Step 1: How to overcome imposter syndrome

If you experience imposter syndrome, you know it can be debilitating. 

That’s why I’ve put together this blog series to help you heal longtime patterns and step into a more empowered life.

Whether you get overwhelmed by anxiety or feel like a fraud no matter how well you perform, imposter syndrome keeps you from living your life to the fullest.

I’ve had clients tell me things like “I don’t know what I’m doing” or that “I’m a bad mom”, when from the outside they seem like they’ve got their stuff together.

The thing is, when you suffer with imposter syndrome you can’t see all the amazing things you do – or that you’re capable of.

Instead, you’re really, really hard on yourself. 

It’s an awful place to be.

But, it’s also an amazing opportunity to learn how to heal yourself.

Because you can.

YOU can learn to overcome imposter syndrome.

You can feel confident and lighthearted and capable.

It does take dedication.

And trust (especially if you don’t yet believe you’re capable).

I’m going to teach you the fundamental steps in this blog series.

If you do them, consistently, and get help when you get stuck, you WILL feel better.

So, let’s get started with today’s lesson.

Step 1: Understand where your imposter syndrome comes from

Beliefs & thoughts

The imposter complex is a collection of self-limiting beliefs that you have about yourself. 

Beliefs are thoughts that you have thought over and over until they become a part of your identity.

Beliefs feel like THE TRUTH. 

However, they’re just thoughts – thoughts on repeat.

Thoughts are just words that pop up in your brain, often out of nowhere. 

Just because you think something doesn’t mean it’s true. 

In fact, many of the thoughts that your brain serves up are just reruns of past thoughts. This means that a thought like “I’m not good enough” isn’t actually a response to current circumstances, but rather a program that’s running on repeat in the background that emerges whenever it has a chance for some mental screen time. 

Your brain doesn’t realize this is self-sabotage. It thinks it’s keeping you safe and comfortable by serving up thoughts that prevent you from taking risks or expanding into your full potential.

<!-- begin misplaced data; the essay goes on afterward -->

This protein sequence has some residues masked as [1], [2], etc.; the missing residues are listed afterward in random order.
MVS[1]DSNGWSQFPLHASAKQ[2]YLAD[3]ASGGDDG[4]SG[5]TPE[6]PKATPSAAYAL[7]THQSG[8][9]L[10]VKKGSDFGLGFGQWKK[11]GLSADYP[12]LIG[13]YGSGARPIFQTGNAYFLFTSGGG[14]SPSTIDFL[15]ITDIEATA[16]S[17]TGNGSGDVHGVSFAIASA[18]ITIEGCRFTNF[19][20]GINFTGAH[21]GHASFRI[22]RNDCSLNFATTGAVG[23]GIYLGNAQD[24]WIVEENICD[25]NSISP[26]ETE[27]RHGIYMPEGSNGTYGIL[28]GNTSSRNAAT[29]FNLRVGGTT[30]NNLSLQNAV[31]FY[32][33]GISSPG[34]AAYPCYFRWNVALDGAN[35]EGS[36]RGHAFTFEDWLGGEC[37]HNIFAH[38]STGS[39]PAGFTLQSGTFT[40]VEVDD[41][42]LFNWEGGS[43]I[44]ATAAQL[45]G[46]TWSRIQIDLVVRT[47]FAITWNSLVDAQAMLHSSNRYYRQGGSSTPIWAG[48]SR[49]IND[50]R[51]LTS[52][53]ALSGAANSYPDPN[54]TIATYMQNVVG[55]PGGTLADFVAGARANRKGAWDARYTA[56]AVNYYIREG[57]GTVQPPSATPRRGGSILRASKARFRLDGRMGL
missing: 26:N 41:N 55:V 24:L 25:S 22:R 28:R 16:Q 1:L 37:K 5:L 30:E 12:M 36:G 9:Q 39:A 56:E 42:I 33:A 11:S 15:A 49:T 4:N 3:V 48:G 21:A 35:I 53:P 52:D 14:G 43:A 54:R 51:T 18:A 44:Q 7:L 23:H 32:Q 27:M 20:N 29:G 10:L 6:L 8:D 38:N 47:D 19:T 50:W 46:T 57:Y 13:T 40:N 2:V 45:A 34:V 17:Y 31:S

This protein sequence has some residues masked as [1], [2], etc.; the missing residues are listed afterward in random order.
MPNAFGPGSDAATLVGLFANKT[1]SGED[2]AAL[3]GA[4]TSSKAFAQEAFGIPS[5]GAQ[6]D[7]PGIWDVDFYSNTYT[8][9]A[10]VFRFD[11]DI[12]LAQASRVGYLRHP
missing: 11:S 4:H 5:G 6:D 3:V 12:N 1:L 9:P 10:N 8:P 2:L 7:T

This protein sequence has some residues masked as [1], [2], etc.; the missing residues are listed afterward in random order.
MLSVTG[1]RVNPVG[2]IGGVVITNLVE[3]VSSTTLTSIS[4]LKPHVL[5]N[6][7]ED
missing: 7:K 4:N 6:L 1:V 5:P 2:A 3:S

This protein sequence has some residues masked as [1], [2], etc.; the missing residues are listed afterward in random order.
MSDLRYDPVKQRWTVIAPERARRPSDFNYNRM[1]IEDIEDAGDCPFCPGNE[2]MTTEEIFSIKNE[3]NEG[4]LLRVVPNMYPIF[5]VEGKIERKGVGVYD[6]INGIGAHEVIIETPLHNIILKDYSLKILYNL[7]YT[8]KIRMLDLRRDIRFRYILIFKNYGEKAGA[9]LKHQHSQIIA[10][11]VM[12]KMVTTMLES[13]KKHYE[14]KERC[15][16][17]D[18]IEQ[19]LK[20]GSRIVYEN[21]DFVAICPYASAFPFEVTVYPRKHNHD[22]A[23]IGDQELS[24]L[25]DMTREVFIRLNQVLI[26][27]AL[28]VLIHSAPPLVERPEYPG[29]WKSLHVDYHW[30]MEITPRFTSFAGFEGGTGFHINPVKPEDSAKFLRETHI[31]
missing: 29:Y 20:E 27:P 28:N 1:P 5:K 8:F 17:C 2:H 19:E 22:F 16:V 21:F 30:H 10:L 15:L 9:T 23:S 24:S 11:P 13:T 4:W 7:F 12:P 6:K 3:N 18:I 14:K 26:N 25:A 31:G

Your brain thinks it’s safest to stay small and quiet and at home watching tv with a box of cookies.

So, the imposter syndrome is just your brain’s misguided way of protecting you.

Take action

Step 1 is about learning to notice your thoughts throughout the day and being open to the idea that they might not be true.

There are a few different ways this can go down:

  1. Throughout the day, ask yourself “What am I thinking”. Pause and notice what comes up.
  2. When you catch yourself saying mean things to yourself like “this isn’t good enough”, pause… and just repeat the thought back to yourself using the phrase “I just noticed that I said {mean words here} to myself. Interesting.”
  3. At the end of the day, take a couple minutes to reflect on your day and what you were thinking.

With all of these approaches, keep in mind that negative thoughts come from negative beliefs and aren’t ABSOLUTE TRUTH.

This is good news because you’re totally capable of building new beliefs.

I’ll help you get there.

For now, work on building your awareness.

Come back to the actions for this Step 1: How to overcome imposter syndrome EVERY day.

If you miss, just come back again. No problemo.

Stay tuned for Step 2 next week.

 

Wishing you much awareness.

Big love,

 

Heidi

 


P.S. To get a jump start on healing imposter syndrome, sign up for my free Empowerment Session. This is a 1-1 coaching call where I help you access the power and vision to create your dreams. The time you take to invest in yourself with this one call can be a huge step forward in creating a life of freedom and success.

Heidi

I am a holistic life coach, certified Ayurvedic Health Counselor, Insight Yoga Teacher and Mental Health 1st Aid provider. I love helping people heal and grow, so that they can move towards the greatest, most joyful expression of their lives - and share their gifts with others.